Il team Studio 397 ritorna con il suo ormai abituale Roadmap Update dedicato ad rFactor 2, questa volta per il mese di novembre. Commenti e discussioni qui sul forum dedicato. Good evening, morning, afternoon or whatever it is in your corner of the world! With clockwork precision we present you another roadmap update for your favorite racing simulator. And although we are getting closer to the holiday season, we are by no means slowing down! With the release of build 1112, we have a few other updates for you that we’re sharing this month, in anticipation of some bigger surprises next month. Let’s kick this month off with some events, the first one happening this weekend. McLaren Shadow semi-finals We’re really looking forward to the McLaren Shadow semi-finals, especially with some rFactor 2 regulars taking part. Each of the drivers will be competing across a number of different titles, including rFactor 2, so check out the semis this weekend! rFactor 2 at Interclassics January 11th to 14th, rFactor 2 will be present at Interclassics 2019, Maastricht, where we will have two full-motion rigs running the simulation. To match the theme of the event, we will be running the McLaren M23 at the classic Monte Carlo track. On top of giving you this classic beast to drive during the event, we will also organize and broadcast a full race, featuring ten more high-end simulators located at the nearby Adrenaline Xperience center. During the whole month of December, a special promotion will allow you to do extensive sessions in all three historic McLaren cars at a very attractive price. During these sessions, you will get professional feedback on your performance based on telemetry data. The ten best drivers that month will get an opportunity to race against Bono Huis and Xavier Maassen during Interclassics. VIVE Pro McLaren Limited Edition As you may have seen our partners announce already, roughly a week ago, we’ve collaborated with HTC and McLaren to bring a special version of rFactor 2 to the VIVE Pro McLaren Limited Edition. This version of rFactor 2, which allows you to race some classic McLaren racing cars on different tracks, has special “driving” support for the VIVE motion controllers. That means if you own this VR headset, you will be able to experience driving these cars as if the controllers were the actual steering wheel! As far as we know, this is a world first for simracing, and we are proud to bring you this innovation! Build 1112 Right before the holiday season, we bring you an update to our build with a few fixes and some new features. We made the following changes: We added the ability to set the maximum steering wheel rotation “in software”, even if your wheel drivers don’t support that. This is described in more detail below. Supporting this new feature, we added controller profiles for direct drive wheels: OSW SimuCube and SimSteering. We fixed an issue where tyre heat cycle history was not correctly transferred after a driver swap. Support for the Logitech G29 and G920 was added, fixing some long outstanding issues with these wheels. A small loophole was fixed that would allow you to circumvent fixed setups. Server administrators must update all dedicated servers because we bumped the version number due to small changes in the multiplayer protocol. Software Wheel Rotation Explained We have added the option to set the maximum rotation of the steering wheel “in software”, so we can adjust the rotation per car even for wheels that don’t support setting the rotation in their driver. This means that current owners of various OSW and SimSteering wheels can now finally enjoy the correct rotation without having to manually set it outside of rFactor 2. The system works as follows: In order to use this new system, you have to explicitly turn it on in your Controller.JSON file (which you can find in your UserData\player folder). The line you’re looking for is called “Steering Wheel Software Rotation,” and if you don’t see it yet, please make sure you have updated to build 1112, run the game once and exit it again. The line defaults to “false,” and you should change that to “true”. The next step is to go into your wheel driver and the rotation to the maximum value it supports, up to the maximum rotation of 1440 degrees that rFactor 2 supports. Then you go back to your Controller.JSON and set the “Steering Wheel Maximum Rotation Default” to the same number of degrees you just configured. If your wheel actually does support us reading the maximum rotation, you can alternatively set “Steering Wheel Maximum Rotation from Driver” to “true” so we will read whatever you set from the driver. We do recommend setting it to the maximum value in the driver, as we can only make the rotation less in software, not more. Finally we have a value called “Steering Wheel Bump Stop Harshness,” which acts like a spring constant and defines how harsh the buildup of counter-torque will be when you go over the maximum rotation for a car. We recommend starting with a value of somewhere between 20 (soft) to 50 (harsh), but this really depends on your wheel and personal preference. For SimSteering and OSW, we added some profiles to our default set as well. You might want to give those a try as they are already setup for this new feature. In summary, these are the new parameters in the Controller.JSON: Steering Wheel Software Rotation – Defaults to false, but must be set to true to enable this feature. When it is set to false, this feature should be fully disabled. Steering Wheel Bump Stop Harshness – A configurable value ranging from 1.0 to 100.0, which acts like a spring constant that determines how much counter-torque will be applied if you steer beyond the maximum range. Steering Wheel Maximum Rotation from Driver – Whether we should attempt to fetch the maximum steering wheel range from the wheel driver, assuming the driver supports this. Steering Wheel Maximum Rotation Default – The value of our maximum steering wheel range when there isn’t a wheel driver available that we can read this from or when “Steering Wheel Maximum Rotation from Driver” is set to false. Values from 40 to 1440 are supported. Work in Progress Our competition system is currently being integrated into the new UI. We want to make sure you end up with a seamless experience when joining any competition sessions. At the same time, we continue to extend the core system, making it more plugable and adapted to all kinds of competitions. Some of you might have participated or seen our latest community event, where we ran a simple competition. Expect us to do more of those as we finalize bits of the system and put it through some early access testing. First off in our early access testing, we will be hosting a short Holiday special, planned between Christmas and New Years. Also, to kick off 2019, we will be hosting events regularly in Q1. Plenty of races and plenty of options to beat your friends – and perhaps even us at S397. Last month we showed you some early shots of Nordschleife. The team is working all out to complete the track and all track side objects, which is a lot of work given the length of the track and all the different twists and turns. We’re confident that we can show you more updates in the new year! For the past six months, we have been working extensively on a new material system. You may recall that we showed you some early previews of the McLaren 650S at SimRacing Expo and in a subsequent roadmap update, and we are very excited to tell you our artists are currently starting to work with the system and providing us with feedback on making it even more artist-friendly as part of an effort to start using these materials on our content. We’re not done yet, but at this point we believe we have a very solid foundation to work on as we’re fixing bugs and pushing this system. Just to whet your appetite, here’s a few more shots of the McLaren 650S. You also deserve an update on the Tatuus license! We are still building these cars, and we can now confirm we will have no less than six different models: Tatuus USF-17, which is used in the USF2000 championship and can be seen as the successor to our existing USF2000 car. Tatuus F4-T014, which is driven in various F4 championships globally. Tatuus MSV F3-016, also known as ‘British F3’, is driven primarily in the UK and at Spa-Francorchamps. Toyota FT50, as used in the Toyota Racing Series. Tatuus PM18, as used in the Pro Mazda Championship. Tatuus F3 T318, used in the Asian F3 Championship as well as the upcoming W Series. Winter is coming… Looking forward to bringing you some very cool toys to play with this Christmas!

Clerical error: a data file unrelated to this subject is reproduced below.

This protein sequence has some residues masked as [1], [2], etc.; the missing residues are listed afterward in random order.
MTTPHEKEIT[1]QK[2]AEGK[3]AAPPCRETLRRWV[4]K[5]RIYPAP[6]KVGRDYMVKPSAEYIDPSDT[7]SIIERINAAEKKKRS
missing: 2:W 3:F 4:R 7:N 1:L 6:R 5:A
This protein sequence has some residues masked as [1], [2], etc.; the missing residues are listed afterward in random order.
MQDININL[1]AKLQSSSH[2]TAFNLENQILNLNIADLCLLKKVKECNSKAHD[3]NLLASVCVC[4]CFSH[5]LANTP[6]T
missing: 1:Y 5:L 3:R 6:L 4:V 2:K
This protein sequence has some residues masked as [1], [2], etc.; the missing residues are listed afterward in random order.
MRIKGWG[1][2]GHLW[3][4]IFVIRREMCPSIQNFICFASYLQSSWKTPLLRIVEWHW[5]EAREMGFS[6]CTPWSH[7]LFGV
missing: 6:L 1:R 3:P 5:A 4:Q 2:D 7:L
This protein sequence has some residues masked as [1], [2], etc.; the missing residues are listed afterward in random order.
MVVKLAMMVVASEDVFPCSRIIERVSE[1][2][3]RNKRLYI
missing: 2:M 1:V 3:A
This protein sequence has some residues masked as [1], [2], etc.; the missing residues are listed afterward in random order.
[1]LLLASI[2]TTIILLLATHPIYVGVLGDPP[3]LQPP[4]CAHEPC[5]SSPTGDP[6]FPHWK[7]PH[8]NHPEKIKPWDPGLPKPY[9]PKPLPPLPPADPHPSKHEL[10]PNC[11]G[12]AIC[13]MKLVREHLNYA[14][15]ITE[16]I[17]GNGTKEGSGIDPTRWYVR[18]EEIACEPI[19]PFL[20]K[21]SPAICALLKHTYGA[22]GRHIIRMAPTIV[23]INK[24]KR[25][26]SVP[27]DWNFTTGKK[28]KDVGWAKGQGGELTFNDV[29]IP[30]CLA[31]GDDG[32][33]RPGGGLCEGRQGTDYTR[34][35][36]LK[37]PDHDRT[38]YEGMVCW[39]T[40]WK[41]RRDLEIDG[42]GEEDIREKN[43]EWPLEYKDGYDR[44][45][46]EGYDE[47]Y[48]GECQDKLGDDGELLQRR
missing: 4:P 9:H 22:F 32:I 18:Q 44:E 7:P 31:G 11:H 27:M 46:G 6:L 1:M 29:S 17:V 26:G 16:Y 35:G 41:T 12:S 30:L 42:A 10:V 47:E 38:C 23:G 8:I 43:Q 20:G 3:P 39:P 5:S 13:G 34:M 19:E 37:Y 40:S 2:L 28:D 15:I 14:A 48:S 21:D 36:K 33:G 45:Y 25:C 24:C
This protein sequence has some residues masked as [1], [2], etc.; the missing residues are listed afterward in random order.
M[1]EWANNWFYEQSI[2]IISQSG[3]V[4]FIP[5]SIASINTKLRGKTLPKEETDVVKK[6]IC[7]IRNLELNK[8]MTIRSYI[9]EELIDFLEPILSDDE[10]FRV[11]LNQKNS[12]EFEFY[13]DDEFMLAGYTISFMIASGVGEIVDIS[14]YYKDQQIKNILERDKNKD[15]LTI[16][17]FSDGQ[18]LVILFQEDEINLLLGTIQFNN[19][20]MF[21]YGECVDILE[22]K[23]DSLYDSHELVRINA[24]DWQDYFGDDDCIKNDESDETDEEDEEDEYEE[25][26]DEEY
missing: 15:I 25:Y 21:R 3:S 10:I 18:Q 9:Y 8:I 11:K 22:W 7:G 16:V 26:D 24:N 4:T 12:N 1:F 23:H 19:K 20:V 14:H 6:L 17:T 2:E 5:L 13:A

24. Il team Studio 397 ritorna con il suo ormai abituale Roadmap Update dedicato ad rFactor 2, questa volta per il mese di novembre. Commenti e discussioni qui sul forum dedicato. Good evening, morning, afternoon or whatever it is in your corner of the world! With clockwork precision we present you another roadmap update for your favorite racing simulator. And although we are getting closer to the holiday season, we are by no means slowing down! With the release of build 1112, we have a few other updates for you that we’re sharing this month, in anticipation of some bigger surprises next month. Let’s kick this month off with some events, the first one happening this weekend. McLaren Shadow semi-finals We’re really looking forward to the McLaren Shadow semi-finals, especially with some rFactor 2 regulars taking part. Each of the drivers will be competing across a number of different titles, including rFactor 2, so check out the semis this weekend! rFactor 2 at Interclassics January 11th to 14th, rFactor 2 will be present at Interclassics 2019, Maastricht, where we will have two full-motion rigs running the simulation. To match the theme of the event, we will be running the McLaren M23 at the classic Monte Carlo track. On top of giving you this classic beast to drive during the event, we will also organize and broadcast a full race, featuring ten more high-end simulators located at the nearby Adrenaline Xperience center. During the whole month of December, a special promotion will allow you to do extensive sessions in all three historic McLaren cars at a very attractive price. During these sessions, you will get professional feedback on your performance based on telemetry data. The ten best drivers that month will get an opportunity to race against Bono Huis and Xavier Maassen during Interclassics. VIVE Pro McLaren Limited Edition As you may have seen our partners announce already, roughly a week ago, we’ve collaborated with HTC and McLaren to bring a special version of rFactor 2 to the VIVE Pro McLaren Limited Edition. This version of rFactor 2, which allows you to race some classic McLaren racing cars on different tracks, has special “driving” support for the VIVE motion controllers. That means if you own this VR headset, you will be able to experience driving these cars as if the controllers were the actual steering wheel! As far as we know, this is a world first for simracing, and we are proud to bring you this innovation! Build 1112 Right before the holiday season, we bring you an update to our build with a few fixes and some new features. We made the following changes: We added the ability to set the maximum steering wheel rotation “in software”, even if your wheel drivers don’t support that. This is described in more detail below. Supporting this new feature, we added controller profiles for direct drive wheels: OSW SimuCube and SimSteering. We fixed an issue where tyre heat cycle history was not correctly transferred after a driver swap. Support for the Logitech G29 and G920 was added, fixing some long outstanding issues with these wheels. A small loophole was fixed that would allow you to circumvent fixed setups. Server administrators must update all dedicated servers because we bumped the version number due to small changes in the multiplayer protocol. Software Wheel Rotation Explained We have added the option to set the maximum rotation of the steering wheel “in software”, so we can adjust the rotation per car even for wheels that don’t support setting the rotation in their driver. This means that current owners of various OSW and SimSteering wheels can now finally enjoy the correct rotation without having to manually set it outside of rFactor 2. The system works as follows: In order to use this new system, you have to explicitly turn it on in your Controller.JSON file (which you can find in your UserData\player folder). The line you’re looking for is called “Steering Wheel Software Rotation,” and if you don’t see it yet, please make sure you have updated to build 1112, run the game once and exit it again. The line defaults to “false,” and you should change that to “true”. The next step is to go into your wheel driver and the rotation to the maximum value it supports, up to the maximum rotation of 1440 degrees that rFactor 2 supports. Then you go back to your Controller.JSON and set the “Steering Wheel Maximum Rotation Default” to the same number of degrees you just configured. If your wheel actually does support us reading the maximum rotation, you can alternatively set “Steering Wheel Maximum Rotation from Driver” to “true” so we will read whatever you set from the driver. We do recommend setting it to the maximum value in the driver, as we can only make the rotation less in software, not more. Finally we have a value called “Steering Wheel Bump Stop Harshness,” which acts like a spring constant and defines how harsh the buildup of counter-torque will be when you go over the maximum rotation for a car. We recommend starting with a value of somewhere between 20 (soft) to 50 (harsh), but this really depends on your wheel and personal preference. For SimSteering and OSW, we added some profiles to our default set as well. You might want to give those a try as they are already setup for this new feature. In summary, these are the new parameters in the Controller.JSON: Steering Wheel Software Rotation – Defaults to false, but must be set to true to enable this feature. When it is set to false, this feature should be fully disabled. Steering Wheel Bump Stop Harshness – A configurable value ranging from 1.0 to 100.0, which acts like a spring constant that determines how much counter-torque will be applied if you steer beyond the maximum range. Steering Wheel Maximum Rotation from Driver – Whether we should attempt to fetch the maximum steering wheel range from the wheel driver, assuming the driver supports this. Steering Wheel Maximum Rotation Default – The value of our maximum steering wheel range when there isn’t a wheel driver available that we can read this from or when “Steering Wheel Maximum Rotation from Driver” is set to false. Values from 40 to 1440 are supported. Work in Progress Our competition system is currently being integrated into the new UI. We want to make sure you end up with a seamless experience when joining any competition sessions. At the same time, we continue to extend the core system, making it more plugable and adapted to all kinds of competitions. Some of you might have participated or seen our latest community event, where we ran a simple competition. Expect us to do more of those as we finalize bits of the system and put it through some early access testing. First off in our early access testing, we will be hosting a short Holiday special, planned between Christmas and New Years. Also, to kick off 2019, we will be hosting events regularly in Q1. Plenty of races and plenty of options to beat your friends – and perhaps even us at S397. Last month we showed you some early shots of Nordschleife. The team is working all out to complete the track and all track side objects, which is a lot of work given the length of the track and all the different twists and turns. We’re confident that we can show you more updates in the new year! For the past six months, we have been working extensively on a new material system. You may recall that we showed you some early previews of the McLaren 650S at SimRacing Expo and in a subsequent roadmap update, and we are very excited to tell you our artists are currently starting to work with the system and providing us with feedback on making it even more artist-friendly as part of an effort to start using these materials on our content. We’re not done yet, but at this point we believe we have a very solid foundation to work on as we’re fixing bugs and pushing this system. Just to whet your appetite, here’s a few more shots of the McLaren 650S. You also deserve an update on the Tatuus license! We are still building these cars, and we can now confirm we will have no less than six different models: Tatuus USF-17, which is used in the USF2000 championship and can be seen as the successor to our existing USF2000 car. Tatuus F4-T014, which is driven in various F4 championships globally. Tatuus MSV F3-016, also known as ‘British F3’, is driven primarily in the UK and at Spa-Francorchamps. Toyota FT50, as used in the Toyota Racing Series. Tatuus PM18, as used in the Pro Mazda Championship. Tatuus F3 T318, used in the Asian F3 Championship as well as the upcoming W Series. Winter is coming… Looking forward to bringing you some very cool toys to play with this Christmas!
  25. Il team UnitedRacingDesign, dopo aver rilasciato alcuni giorni fa la versione per Assetto Corsa, ha appena rilasciato anche per rFactor 2 la nuova release del T5 2018 Mod ! Come potete intuire dalle immagini in allegato, si tratta in realtà di un progetto che ci permette di simulare lo spettacolare ed appassionante campionato tedesco del Deutsche Tourenwagen Masters (DTM) della stagione 2018, conclusasi il 14 ottobre con la vittoria finale di Gary Paffett su Mercedes AMG C63 DTM. Il mod contiene ovviamente anche le altre vetture DTM, ovvero Audi RS5 DTM e BMW M4 DTM. Il T5 2018 mod può essere acquistato per euro 9,98 direttamente dallo shop URD. Per commenti e discussioni in merito fate riferimento a questo topic del forum.